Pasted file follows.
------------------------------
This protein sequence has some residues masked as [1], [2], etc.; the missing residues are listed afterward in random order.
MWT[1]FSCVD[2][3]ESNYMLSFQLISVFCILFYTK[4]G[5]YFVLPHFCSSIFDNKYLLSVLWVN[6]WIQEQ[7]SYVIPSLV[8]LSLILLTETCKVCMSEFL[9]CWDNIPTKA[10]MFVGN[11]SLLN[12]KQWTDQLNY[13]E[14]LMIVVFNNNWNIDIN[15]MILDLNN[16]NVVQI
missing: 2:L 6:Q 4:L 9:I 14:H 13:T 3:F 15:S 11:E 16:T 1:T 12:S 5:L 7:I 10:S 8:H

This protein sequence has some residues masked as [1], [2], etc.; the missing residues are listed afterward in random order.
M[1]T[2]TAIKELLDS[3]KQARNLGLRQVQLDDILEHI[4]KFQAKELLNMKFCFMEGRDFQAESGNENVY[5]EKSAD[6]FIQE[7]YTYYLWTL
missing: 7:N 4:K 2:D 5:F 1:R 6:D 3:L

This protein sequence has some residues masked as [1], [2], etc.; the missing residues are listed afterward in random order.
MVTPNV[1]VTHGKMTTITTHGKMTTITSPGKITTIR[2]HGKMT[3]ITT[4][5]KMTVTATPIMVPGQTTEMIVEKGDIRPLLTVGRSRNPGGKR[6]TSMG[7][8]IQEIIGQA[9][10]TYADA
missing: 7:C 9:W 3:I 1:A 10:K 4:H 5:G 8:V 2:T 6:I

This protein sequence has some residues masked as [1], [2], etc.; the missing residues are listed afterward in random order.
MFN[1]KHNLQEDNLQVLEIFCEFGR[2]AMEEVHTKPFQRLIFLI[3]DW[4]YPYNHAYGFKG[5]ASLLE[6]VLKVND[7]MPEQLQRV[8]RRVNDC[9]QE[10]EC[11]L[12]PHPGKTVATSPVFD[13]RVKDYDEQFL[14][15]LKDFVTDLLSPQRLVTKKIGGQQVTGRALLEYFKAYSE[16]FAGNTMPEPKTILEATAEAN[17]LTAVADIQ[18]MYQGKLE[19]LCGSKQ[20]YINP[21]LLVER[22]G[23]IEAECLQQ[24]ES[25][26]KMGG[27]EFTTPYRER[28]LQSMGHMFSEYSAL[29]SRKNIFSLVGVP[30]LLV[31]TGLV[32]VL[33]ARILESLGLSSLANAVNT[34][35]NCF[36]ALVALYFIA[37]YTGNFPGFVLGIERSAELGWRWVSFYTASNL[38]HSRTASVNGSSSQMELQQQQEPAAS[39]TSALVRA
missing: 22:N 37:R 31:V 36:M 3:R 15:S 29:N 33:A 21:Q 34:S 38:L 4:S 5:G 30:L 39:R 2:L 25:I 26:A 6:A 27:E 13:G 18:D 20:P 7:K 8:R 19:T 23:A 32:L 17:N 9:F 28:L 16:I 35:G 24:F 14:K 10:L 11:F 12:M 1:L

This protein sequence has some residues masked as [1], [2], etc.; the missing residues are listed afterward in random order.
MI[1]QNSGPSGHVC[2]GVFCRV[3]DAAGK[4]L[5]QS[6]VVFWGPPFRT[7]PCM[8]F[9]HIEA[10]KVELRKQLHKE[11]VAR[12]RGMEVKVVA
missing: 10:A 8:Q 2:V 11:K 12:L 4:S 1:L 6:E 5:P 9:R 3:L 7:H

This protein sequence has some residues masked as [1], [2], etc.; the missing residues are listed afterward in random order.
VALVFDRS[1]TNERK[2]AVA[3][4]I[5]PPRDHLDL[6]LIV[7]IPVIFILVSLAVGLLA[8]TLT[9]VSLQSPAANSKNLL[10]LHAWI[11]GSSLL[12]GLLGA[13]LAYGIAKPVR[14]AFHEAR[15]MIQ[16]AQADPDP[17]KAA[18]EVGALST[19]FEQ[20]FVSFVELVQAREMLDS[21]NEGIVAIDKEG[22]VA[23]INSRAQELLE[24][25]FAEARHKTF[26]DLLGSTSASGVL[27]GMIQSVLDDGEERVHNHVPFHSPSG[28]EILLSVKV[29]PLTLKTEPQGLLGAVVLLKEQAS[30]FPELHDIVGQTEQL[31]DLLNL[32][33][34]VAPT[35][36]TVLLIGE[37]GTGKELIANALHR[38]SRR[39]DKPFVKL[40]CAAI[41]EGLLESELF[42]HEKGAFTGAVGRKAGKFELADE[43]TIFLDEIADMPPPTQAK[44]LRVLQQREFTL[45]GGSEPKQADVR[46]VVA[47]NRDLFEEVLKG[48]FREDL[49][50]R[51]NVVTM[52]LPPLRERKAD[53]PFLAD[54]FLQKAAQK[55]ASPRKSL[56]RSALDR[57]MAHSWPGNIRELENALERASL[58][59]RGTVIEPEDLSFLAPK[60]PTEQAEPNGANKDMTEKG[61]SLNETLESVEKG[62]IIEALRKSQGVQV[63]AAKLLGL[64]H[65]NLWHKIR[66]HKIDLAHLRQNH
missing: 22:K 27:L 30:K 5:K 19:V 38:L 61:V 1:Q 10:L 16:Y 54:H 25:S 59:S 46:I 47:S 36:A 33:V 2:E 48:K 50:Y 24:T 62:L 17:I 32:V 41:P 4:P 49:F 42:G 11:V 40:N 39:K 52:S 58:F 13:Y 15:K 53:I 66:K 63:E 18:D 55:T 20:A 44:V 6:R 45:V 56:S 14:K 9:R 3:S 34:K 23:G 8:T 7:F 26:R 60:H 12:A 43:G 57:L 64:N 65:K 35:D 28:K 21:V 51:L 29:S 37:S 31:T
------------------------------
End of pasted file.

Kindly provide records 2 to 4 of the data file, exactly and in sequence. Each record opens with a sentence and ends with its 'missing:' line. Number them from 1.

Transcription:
This protein sequence has some residues masked as [1], [2], etc.; the missing residues are listed afterward in random order.
M[1]T[2]TAIKELLDS[3]KQARNLGLRQVQLDDILEHI[4]KFQAKELLNMKFCFMEGRDFQAESGNENVY[5]EKSAD[6]FIQE[7]YTYYLWTL
missing: 7:N 4:K 2:D 5:F 1:R 6:D 3:L

This protein sequence has some residues masked as [1], [2], etc.; the missing residues are listed afterward in random order.
MVTPNV[1]VTHGKMTTITTHGKMTTITSPGKITTIR[2]HGKMT[3]ITT[4][5]KMTVTATPIMVPGQTTEMIVEKGDIRPLLTVGRSRNPGGKR[6]TSMG[7][8]IQEIIGQA[9][10]TYADA
missing: 7:C 9:W 3:I 1:A 10:K 4:H 5:G 8:V 2:T 6:I

This protein sequence has some residues masked as [1], [2], etc.; the missing residues are listed afterward in random order.
MFN[1]KHNLQEDNLQVLEIFCEFGR[2]AMEEVHTKPFQRLIFLI[3]DW[4]YPYNHAYGFKG[5]ASLLE[6]VLKVND[7]MPEQLQRV[8]RRVNDC[9]QE[10]EC[11]L[12]PHPGKTVATSPVFD[13]RVKDYDEQFL[14][15]LKDFVTDLLSPQRLVTKKIGGQQVTGRALLEYFKAYSE[16]FAGNTMPEPKTILEATAEAN[17]LTAVADIQ[18]MYQGKLE[19]LCGSKQ[20]YINP[21]LLVER[22]G[23]IEAECLQQ[24]ES[25][26]KMGG[27]EFTTPYRER[28]LQSMGHMFSEYSAL[29]SRKNIFSLVGVP[30]LLV[31]TGLV[32]VL[33]ARILESLGLSSLANAVNT[34][35]NCF[36]ALVALYFIA[37]YTGNFPGFVLGIERSAELGWRWVSFYTASNL[38]HSRTASVNGSSSQMELQQQQEPAAS[39]TSALVRA
missing: 22:N 37:R 31:V 36:M 3:R 15:S 29:N 33:A 21:Q 34:S 38:L 4:S 5:G 30:L 39:R 2:L 25:I 26:A 6:A 27:E 13:G 18:D 20:P 7:K 8:R 19:T 23:A 32:L 17:N 9:F 28:L 16:I 35:G 24:F 14:K 10:L 11:F 12:M 1:L